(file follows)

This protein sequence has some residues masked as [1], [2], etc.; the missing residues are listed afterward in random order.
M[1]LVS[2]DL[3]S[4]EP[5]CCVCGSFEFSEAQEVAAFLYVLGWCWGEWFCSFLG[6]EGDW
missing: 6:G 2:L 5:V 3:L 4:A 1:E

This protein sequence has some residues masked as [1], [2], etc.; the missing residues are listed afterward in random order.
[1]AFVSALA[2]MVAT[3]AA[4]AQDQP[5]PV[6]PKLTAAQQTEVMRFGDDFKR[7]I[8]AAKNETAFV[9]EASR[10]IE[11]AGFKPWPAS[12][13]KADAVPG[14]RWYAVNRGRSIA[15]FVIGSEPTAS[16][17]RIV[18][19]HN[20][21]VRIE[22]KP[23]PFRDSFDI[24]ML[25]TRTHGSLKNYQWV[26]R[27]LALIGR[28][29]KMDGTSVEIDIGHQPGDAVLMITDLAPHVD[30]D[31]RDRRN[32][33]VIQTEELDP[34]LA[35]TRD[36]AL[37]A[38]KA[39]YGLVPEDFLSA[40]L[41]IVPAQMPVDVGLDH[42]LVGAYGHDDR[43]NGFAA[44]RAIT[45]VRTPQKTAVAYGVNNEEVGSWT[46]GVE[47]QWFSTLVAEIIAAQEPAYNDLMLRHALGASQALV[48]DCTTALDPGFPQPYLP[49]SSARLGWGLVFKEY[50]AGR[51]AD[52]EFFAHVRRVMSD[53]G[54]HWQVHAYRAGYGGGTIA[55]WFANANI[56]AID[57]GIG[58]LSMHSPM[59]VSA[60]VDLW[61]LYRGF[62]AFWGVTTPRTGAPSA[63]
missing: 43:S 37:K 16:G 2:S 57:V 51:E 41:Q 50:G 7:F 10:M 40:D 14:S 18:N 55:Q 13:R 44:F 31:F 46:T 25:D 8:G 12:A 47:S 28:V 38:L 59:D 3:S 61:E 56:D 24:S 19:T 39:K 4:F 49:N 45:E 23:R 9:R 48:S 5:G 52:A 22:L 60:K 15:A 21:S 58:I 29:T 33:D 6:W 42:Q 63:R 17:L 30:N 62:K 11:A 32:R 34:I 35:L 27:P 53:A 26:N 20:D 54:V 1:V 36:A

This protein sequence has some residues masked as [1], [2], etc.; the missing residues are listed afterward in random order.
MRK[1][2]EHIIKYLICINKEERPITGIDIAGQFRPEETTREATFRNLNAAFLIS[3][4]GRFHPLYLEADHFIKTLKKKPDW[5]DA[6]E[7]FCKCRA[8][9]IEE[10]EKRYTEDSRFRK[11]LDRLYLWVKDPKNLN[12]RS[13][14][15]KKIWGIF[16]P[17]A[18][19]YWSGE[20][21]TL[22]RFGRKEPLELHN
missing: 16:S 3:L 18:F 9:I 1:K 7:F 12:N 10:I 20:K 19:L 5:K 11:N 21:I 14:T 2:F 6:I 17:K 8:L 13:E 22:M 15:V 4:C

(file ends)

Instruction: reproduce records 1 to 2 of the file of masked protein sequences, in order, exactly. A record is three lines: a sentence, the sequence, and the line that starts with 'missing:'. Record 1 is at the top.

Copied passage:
This protein sequence has some residues masked as [1], [2], etc.; the missing residues are listed afterward in random order.
M[1]LVS[2]DL[3]S[4]EP[5]CCVCGSFEFSEAQEVAAFLYVLGWCWGEWFCSFLG[6]EGDW
missing: 6:G 2:L 5:V 3:L 4:A 1:E

This protein sequence has some residues masked as [1], [2], etc.; the missing residues are listed afterward in random order.
[1]AFVSALA[2]MVAT[3]AA[4]AQDQP[5]PV[6]PKLTAAQQTEVMRFGDDFKR[7]I[8]AAKNETAFV[9]EASR[10]IE[11]AGFKPWPAS[12][13]KADAVPG[14]RWYAVNRGRSIA[15]FVIGSEPTAS[16][17]RIV[18][19]HN[20][21]VRIE[22]KP[23]PFRDSFDI[24]ML[25]TRTHGSLKNYQWV[26]R[27]LALIGR[28][29]KMDGTSVEIDIGHQPGDAVLMITDLAPHVD[30]D[31]RDRRN[32][33]VIQTEELDP[34]LA[35]TRD[36]AL[37]A[38]KA[39]YGLVPEDFLSA[40]L[41]IVPAQMPVDVGLDH[42]LVGAYGHDDR[43]NGFAA[44]RAIT[45]VRTPQKTAVAYGVNNEEVGSWT[46]GVE[47]QWFSTLVAEIIAAQEPAYNDLMLRHALGASQALV[48]DCTTALDPGFPQPYLP[49]SSARLGWGLVFKEY[50]AGR[51]AD[52]EFFAHVRRVMSD[53]G[54]HWQVHAYRAGYGGGTIA[55]WFANANI[56]AID[57]GIG[58]LSMHSPM[59]VSA[60]VDLW[61]LYRGF[62]AFWGVTTPRTGAPSA[63]
missing: 43:S 37:K 16:G 2:S 57:V 51:E 41:Q 50:G 7:F 10:M 40:D 14:S 18:N 55:Q 13:R 44:F 31:F 46:T 25:D 8:G 12:A 47:S 28:V 38:L 59:D 3:S 61:E 56:D 24:S 19:T 39:K 4:F 49:N 45:E 23:R 9:R 48:S 5:G 52:A 22:L 60:K 15:A 21:S 58:I 29:T 33:D 6:W 42:Q 63:R 17:L 30:N 62:K 11:A 32:R 34:I 35:L 27:P 53:A 26:N 20:D 54:V 1:V 36:A